Originally a violinist, Jonathan Zwi discovered a passion for the Classical Guitar during his undergraduate studies at Indiana University. In addition to his degree in music, Jonathan also received degrees in Cognitive Science and Philosophy. He was the recipient of several research fellowships at both Indiana and Yale University and presented his work at research conferences across the United States. During his undergraduate, he won a grant from the NIH to conduct research on the structural connectivity of the macaque cerebral cortex with Dr. Olaf Sporns, with whom he co-authored a paper published in Neuroinformatics.
Following his studies, Jonathan moved to Brazil to focus on the guitar and re-identify with his heritage. He won first place in the inaugural Eustáquio Grilo International Guitar Competition and toured Brazil as part of his award, performing concerts in the cities of Brasilia, São Paulo and Rio de Janeiro.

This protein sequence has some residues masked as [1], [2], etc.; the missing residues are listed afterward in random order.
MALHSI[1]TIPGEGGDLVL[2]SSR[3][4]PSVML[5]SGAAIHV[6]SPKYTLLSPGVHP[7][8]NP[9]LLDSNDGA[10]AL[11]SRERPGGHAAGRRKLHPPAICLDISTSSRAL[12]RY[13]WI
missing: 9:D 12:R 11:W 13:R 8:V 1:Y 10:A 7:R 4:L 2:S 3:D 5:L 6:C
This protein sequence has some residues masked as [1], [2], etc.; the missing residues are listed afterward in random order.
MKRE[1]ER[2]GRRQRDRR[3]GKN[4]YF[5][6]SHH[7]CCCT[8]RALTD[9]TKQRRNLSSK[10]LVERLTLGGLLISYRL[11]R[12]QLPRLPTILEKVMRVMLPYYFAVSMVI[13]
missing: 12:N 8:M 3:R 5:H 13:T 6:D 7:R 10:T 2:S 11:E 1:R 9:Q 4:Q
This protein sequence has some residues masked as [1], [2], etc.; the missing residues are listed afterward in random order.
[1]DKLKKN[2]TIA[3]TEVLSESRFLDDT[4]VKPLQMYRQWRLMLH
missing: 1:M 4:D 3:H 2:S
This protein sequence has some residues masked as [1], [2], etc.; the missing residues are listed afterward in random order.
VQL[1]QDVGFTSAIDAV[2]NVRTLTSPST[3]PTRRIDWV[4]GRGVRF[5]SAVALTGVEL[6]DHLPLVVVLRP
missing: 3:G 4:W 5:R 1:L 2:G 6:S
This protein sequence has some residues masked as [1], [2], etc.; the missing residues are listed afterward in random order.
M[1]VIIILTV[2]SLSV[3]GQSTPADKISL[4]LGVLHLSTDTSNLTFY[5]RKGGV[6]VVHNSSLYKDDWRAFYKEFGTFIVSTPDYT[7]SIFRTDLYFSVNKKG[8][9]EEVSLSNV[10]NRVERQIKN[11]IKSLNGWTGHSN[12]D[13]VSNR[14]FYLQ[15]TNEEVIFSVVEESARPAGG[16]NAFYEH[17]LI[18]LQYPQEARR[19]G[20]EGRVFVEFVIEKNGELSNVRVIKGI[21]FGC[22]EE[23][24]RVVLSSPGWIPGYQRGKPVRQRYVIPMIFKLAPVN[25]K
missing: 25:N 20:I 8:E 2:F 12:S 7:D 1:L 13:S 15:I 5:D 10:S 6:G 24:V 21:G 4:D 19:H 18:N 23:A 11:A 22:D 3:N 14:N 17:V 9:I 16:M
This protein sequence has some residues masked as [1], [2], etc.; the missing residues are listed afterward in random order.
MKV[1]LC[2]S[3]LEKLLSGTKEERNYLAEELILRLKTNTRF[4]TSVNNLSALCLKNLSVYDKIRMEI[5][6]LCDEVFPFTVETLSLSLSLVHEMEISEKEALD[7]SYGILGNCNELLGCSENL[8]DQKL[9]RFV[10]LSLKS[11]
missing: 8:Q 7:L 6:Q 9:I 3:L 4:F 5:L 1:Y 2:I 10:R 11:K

During his time in Brazil, Jonathan was a student at the School of Music at the Federal University of Bahia. He was also enrolled in the University’s School of Fine Arts, specializing in printmaking, silkscreen, and photography. He has shown his work in exhibits and galleries throughout Salvador, Bahia and has continued to exhibit his work upon returning to the United States.
At the Peabody Conservatory, Jonathan was the Graduate Assistant in Guitar to Manuel Barrueco and in Musicology to Dr. Elizabeth Tolbert. He was a recipient of the Richard Franko Goldman Prize for Performance as well as the Presser Foundation Award. He completed his master’s degree under the guidance of Ray Chester and is currently a doctoral candidate under Manuel Barrueco.
As both a visual artist and musician, Jonathan’s primary interest lies in exploring the dynamics of aesthetic experience and the perceptual mechanisms through which we construct concepts of meaning and beauty in art.
Jonathan’s approach as an educator lies in helping his students develop critical thinking skills that will continually develop the scope and depth of their musical insights and independence. Most importantly, he encourages his students to resist the allure of virtuosity and, instead, aspire to an affinity for sophistication and a sensitivity for beauty with the ultimate objective of achieving their greatest potential artistry.
M.M. in Classical Guitar Performance – Peabody Institute